After years of studying the causes of asthma, a pediatrician-turned-public health sleuth thinks there's a way to substantially reduce its impact. But the approach faces a big hurdle: getting someone to pay for it, said Elizabeth Matsui, a physician and a professor at Johns Hopkins medical school in Baltimore.
Matsui, who had asthma as a child, has spent much of her career studying the link between poor housing and asthma in low-income neighborhoods. In particular, she's looked at the effects of mouse allergens, typically found in high concentrations in urban homes.
Matsui cited a 2004 study in the New England Journal of Medicine that described measures to reduce home allergen levels and concluded that they were linked to reductions in asthma symptoms. That research "was highly successful and impactful," but the approach wasn't widely adopted, Matsui said.
"So here we have this trial that was published more than 10 years ago that shows (indoor allergen control) works," said Matsui, who did not participate in the study. "But the families who need it most can't afford to do these things, don't have control oftentimes over their home environment, and insurance or other payers don't cover these things."
Matsui has proposed incentives for hospitals to provide home intervention, including Medicaid waivers. But, she said, scientists can't use research money for those programs. "Delivery of community health care programs would require a different type of funding."
As a result, doctors and scientists doubted that a plan to control home allergens would scale up, and insurers questioned whether benefits to their bottom line would justify the added cost.
A 2017 study by Matsui, published in the Journal of the American Medical Association, suggests that even without intensive professional cleaning services, families that receive some training can substantially reduce home allergens on their own.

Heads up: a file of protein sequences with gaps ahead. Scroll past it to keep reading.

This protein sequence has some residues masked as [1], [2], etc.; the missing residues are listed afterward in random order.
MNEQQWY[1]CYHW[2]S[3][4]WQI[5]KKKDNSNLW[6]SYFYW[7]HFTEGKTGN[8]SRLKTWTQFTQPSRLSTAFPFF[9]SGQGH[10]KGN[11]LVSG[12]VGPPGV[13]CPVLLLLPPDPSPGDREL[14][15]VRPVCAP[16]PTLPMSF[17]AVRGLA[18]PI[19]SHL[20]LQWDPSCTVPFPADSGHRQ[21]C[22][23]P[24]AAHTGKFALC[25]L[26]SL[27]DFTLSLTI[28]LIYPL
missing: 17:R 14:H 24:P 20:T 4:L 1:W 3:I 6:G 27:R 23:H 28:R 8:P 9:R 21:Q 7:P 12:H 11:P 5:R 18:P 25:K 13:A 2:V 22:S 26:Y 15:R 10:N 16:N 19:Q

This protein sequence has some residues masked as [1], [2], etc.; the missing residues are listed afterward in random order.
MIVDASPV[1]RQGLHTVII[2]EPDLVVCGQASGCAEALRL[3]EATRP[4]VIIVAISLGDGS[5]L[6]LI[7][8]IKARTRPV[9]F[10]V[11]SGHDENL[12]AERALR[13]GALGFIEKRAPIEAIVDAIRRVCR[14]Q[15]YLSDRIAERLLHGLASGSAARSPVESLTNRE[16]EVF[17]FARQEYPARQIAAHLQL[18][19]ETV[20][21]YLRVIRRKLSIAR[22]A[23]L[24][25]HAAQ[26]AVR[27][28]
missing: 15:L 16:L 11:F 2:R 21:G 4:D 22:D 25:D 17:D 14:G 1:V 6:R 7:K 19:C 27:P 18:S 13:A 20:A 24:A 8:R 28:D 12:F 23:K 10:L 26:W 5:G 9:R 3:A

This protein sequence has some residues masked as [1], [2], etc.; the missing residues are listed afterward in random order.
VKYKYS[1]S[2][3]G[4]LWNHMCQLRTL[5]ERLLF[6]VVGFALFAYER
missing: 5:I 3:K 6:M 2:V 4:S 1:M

That finding suggests that health agencies should routinely offer to educate asthma-affected families in home allergen control. "There's potentially a large benefit," Matsui said.
In a separate study, Matsui's group is following 200 Baltimore children to see if those in homes scrubbed of allergens need fewer treatments with rescue inhalers. If they do, that could give health insurers an incentive to pay for the approach.
There's another incentive: Clearing the air in a child's home may be critical in cases where medications alone don't work. "We continue to see a lot of kids that, despite being on medication, don't have well-controlled asthma," Matsui said.
Asthma drugs can also have serious side effects, she said, especially at higher doses, and may suppress symptoms without halting lung damage.
Matsui's work on asthma began while working as a pediatrician at Baltimore's Franklin Square Hospital in 1998. As part of her job, she spent half a day each week in a school health clinic in a low-income area.
Matsui was struck by the number of children she saw with severe asthma, she said, and set up a home health visit program to help them. But she wasn't certain the program was working, so she consulted with experts at Hopkins.
In 2004, she earned a master's from the Hopkins school of public health. Today, she is one of the nation's leading asthma researchers.
Matsui said her career was shaped by her own struggle with childhood asthma. "I think that that probably played a role, consciously or unconsciously," she said.